Nothing A Good Dose Of Character And Integrity Can’t Fix!
Michigan State is a bad football team. And, like all bad football teams, it keeps doing what bad football teams do — finding ways to lose games.
On Saturday, the Spartans were truly innovative. In less than five minutes of game time, they went from leading by 18 to trailing by 3. All of this against a foe that for three quarters was actually somehow more incompetent than MSU.
But State wasn't about to let Rutgers out-embarrass them. No, this lame-duck cast of professional bums masquerading as a coaching staff made sure of that. With about eight-and-a-half minutes left in the game and Rutgers having just cut its deficit to 3, Ross Els, a braindead man who has somehow conned MSU into paying him nearly $600,000 per year to pretend to be a Division I special teams coordinator, had the Spartans in an onside kick recovery formation. Why would one suspect Rutgers to attempt an onside kick while down just 3 points with more than half of the fourth quarter left? Again, the man is braindead.
Unfortunately for MSU, Els' neural limitations appear to be communicable, as return man Tyrell Henry chose not to fair-catch Rutgers' incredibly-predictable-for-anyone-with-a-triple-digit-IQ pooch kick, and then even more mystifyingly decided to watch the ball hit the ground despite it, you know, being live. The Scarlet Knights recovered, then punched in the game-winning score on the very next play courtesy of a 21-yard-run by Kyle Monangai, who has become the Aaron Rodgers to Michigan State's Chicago Bears.
(Sidebar: There's no denying Monangai owns State. He ran for 148 yards and the aforementioned touchdown on 24 carries Saturday. Last year, he rushed 24 times for 162 yards against the Spartans, bringing his two-year total to 310 yards and a 6.5 yards-per-carry average.)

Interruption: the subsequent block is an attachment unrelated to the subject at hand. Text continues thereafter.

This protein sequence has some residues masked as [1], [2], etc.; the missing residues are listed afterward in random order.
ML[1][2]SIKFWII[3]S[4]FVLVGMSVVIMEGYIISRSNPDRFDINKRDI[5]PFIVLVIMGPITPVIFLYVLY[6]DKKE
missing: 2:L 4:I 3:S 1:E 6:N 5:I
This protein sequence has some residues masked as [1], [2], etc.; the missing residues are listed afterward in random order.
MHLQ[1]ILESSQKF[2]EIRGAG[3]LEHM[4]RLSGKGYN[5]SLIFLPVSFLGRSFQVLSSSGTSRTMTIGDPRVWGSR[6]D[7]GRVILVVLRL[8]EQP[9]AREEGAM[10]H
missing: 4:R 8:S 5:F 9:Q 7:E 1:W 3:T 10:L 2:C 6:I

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At that point in the game, 8:21 was left on the clock. MSU promptly went three-and-out, and Rutgers never gave the ball back.
To recap, Michigan State blew an 18-point fourth-quarter lead in less than five minutes AND THEN looked on helplessly as Rutgers ran the clock out for the entire remaining half of the final period of play. I had never before witnessed such a diametric shift in circumstances in that short of a timespan on a football field, but then again I wasn't kidding earlier when I called the charlatans running MSU football innovative.
Look, everyone knows this is a lost season for Michigan State. We knew that long before Saturday's circus act. But the Spartans have now lost three straight games in which they outplayed their opponents. This was the worst one yet.
And somehow a not-insignificant portion of this fanbase is still preoccupied with character and integrity when it comes to the next coach. How you can pay attention to college football and the obvious over-commercialization that's been taking place and come away thinking it's about anything other than money and winning is beyond me. But if you're an MSU fan/alum/donor/sufferer/etc. who's sat through this flaming dung pile Mel Tucker left us with and are somehow still prioritizing supposed scruples and morality over winning, I don't know what to tell you. I also don't know how you're even reading this because the synapses in the hollow space between your ears that's supposed to be occupied by a brain clearly aren't firing.
I don't know if he could make Michigan State a contender, but I'm damn sure Urban Meyer's Michigan State wouldn't look like the abject clown-car conference we've been subjected to the last couple of seasons. And if you're someone who honestly thinks Meyer or any other candidate like him shouldn't be considered because of character concerns, then I hope you're ready for at least another decade of the so-bad-you-can't-look-away-even-though-you-want-to-because-it's-the-equivalent-of-a-disastrous-car-crash brand of football you got to enjoy on Saturday.
This is about winning football games. Period. The days of cultivating learned young men and positive additions to society are long over, if they ever existed in the first place. Deep down, we all know it's true. So why not simply embrace it instead of rejecting reality for some idealized misremembering of how things never were?
Michigan State football doesn't have to be like this. In fact, it shouldn't. But if we're going to be serious about contending again, we need to get serious about priorities. And there should be just one — winning.